As the international community grapples with the best way forward for open access, it is critical to ensure that the perspectives of countries outside the global north are included in this future. COAR provides a mechanism for organizations in Latin America and elsewhere to contribute their perspectives to international discussions, collaborate with other regions, and ensure global alignment and adoption of best practices.
On April 24-26, 2019 the 3rd LIBSENSE workshop took place in Tunis, Tunisia. The workshop was organized by ASREN (Arabic States Research and Education Network), in conjunction with WACREN, COAR and EIFL.
The LIBSENSE initiative is a collaboration between the three African Regional Research and Education Networks (RRENs) and the AfricaConnect2 project. It aims to build a community of practice for repositories in Africa and define a collaborative agenda for libraries and RENs in Africa related open science, repositories and value-added services. COAR, EIFL, and OpenAIRE have also been providing support and expertise to the LIBSENSE project.
The workshop in Tunisia was attended by representatives from the National Research and Education Networks (NRENs) and library/university communities from several Arab countries: Egypt, Iraq, Jordan, Qatar, Morocco, Syria, and Tunisia, with other participants from Nigeria and Senegal. As with the previous two workshops, the aim was to identify opportunities and activities to collaborate across the two communities to support open science in the region.
This highly interactive workshop provided an opportunity for participants to discuss their challenges related to open access and share solutions being applied locally. The ASREN countries are very diverse and there is no universal solution for all countries in the region, however, several valuable shared priorities surfaced during the workshop:
A federated discovery system for the region: A significant amount of research and educational content is produced in the region, but the content is scattered across many systems and countries. A federated discovery system, similar to LA Referencia in Latin America, would bridge access across repositories and other content providers from the region enabling a one-stop search interface. While there are already several national portals and discovery systems, the region would benefit from federating across countries, given the common language and geographic location of the countries. To support this, content needs to be exposed in a common way, leading to greater alignment and harmonization of standards, technologies and policies at the local level, and ensuring best practices are applied to the organizations that wish to share their content through the portal.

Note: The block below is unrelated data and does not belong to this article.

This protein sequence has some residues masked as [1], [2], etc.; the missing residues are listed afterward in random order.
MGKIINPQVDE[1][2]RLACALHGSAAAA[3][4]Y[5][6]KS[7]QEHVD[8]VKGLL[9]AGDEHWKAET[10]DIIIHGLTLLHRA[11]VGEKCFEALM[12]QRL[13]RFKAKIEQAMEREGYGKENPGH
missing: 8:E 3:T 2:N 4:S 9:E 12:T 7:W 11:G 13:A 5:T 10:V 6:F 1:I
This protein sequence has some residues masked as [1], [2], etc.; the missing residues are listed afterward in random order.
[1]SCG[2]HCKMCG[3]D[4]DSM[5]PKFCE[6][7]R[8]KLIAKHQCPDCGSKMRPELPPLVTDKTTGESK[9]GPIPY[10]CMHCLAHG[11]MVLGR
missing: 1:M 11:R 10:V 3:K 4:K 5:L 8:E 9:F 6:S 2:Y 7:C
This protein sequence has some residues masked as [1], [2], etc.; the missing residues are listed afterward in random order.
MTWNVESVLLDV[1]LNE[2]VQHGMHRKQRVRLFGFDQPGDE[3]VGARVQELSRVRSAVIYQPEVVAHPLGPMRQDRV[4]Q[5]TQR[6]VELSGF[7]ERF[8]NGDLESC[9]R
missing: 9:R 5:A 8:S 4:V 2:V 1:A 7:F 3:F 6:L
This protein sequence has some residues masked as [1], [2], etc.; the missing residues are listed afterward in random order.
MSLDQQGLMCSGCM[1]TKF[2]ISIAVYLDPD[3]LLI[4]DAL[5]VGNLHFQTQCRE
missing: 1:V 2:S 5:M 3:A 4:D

Increasing the value of Arabic content: Related to the issue above, participants discussed collective strategies to add value to the Arabic language content produced in the region. Improving the visibility and discoverability of Arabic language will require the adoption of standards and best practices by data providers including clear copyright statements, the proper use of DOIs, metadata in English to support discovery, quality control for digitized materials, and so on. ASREN could act as a mechanism for institutions in the region to work together to support the identification and sharing of best practices and even possibly a collective approach to shared curation of metadata and content.
Shared content hosting platform: Not every institution has the resources and expertise to manage its own repository. At the national level NRENs, or other national institutions can offer repository hosting services to fill in the gaps and ensure that all valuable content produced in the region is made openly available and preserved for the long term. These types of hosting services could also be extended beyond literature repositories to include data repositories and journal platforms, and help advance innovation in scholarly communication by supporting, for example, launching overlay journals on top of the regional content. This would allow cost sharing across institutions, leading significantly lower costs for participating in open science activities.
Advocacy, training, and communities of practice: A cluster of activities related to the social/cultural aspects of open access and open science can also be supported through collaborative activities. As with many regions, the traditional paradigms related to promotion and prestige of the researcher are strong in these countries, leading researchers to prefer publishing in traditional, established publishing venues. The narrative that incorrectly equates open access with low-quality journals acts as a strong disincentive for researchers to publish in open access and these misunderstandings need to be addressed through advocacy with researchers and administrators. In addition, regional collaboration provides an opportunity to support communities of practice, beyond just “one-off” training events for a variety of activities such as federated identity management for libraries, open source software management (DSpace and OJS), as well as sharing and adopting good practices and standards across a range of other services.
The workshop programme and presentations are available here, and the workshop photo gallery here
The next step for LIBSENSE project will be for countries and regions to develop more concrete plans for addressing and advancing the priorities areas identified through the workshops.
If you are interested in participating in these activities, please get in touch with the LIBSENSE program managers by email to email@example.com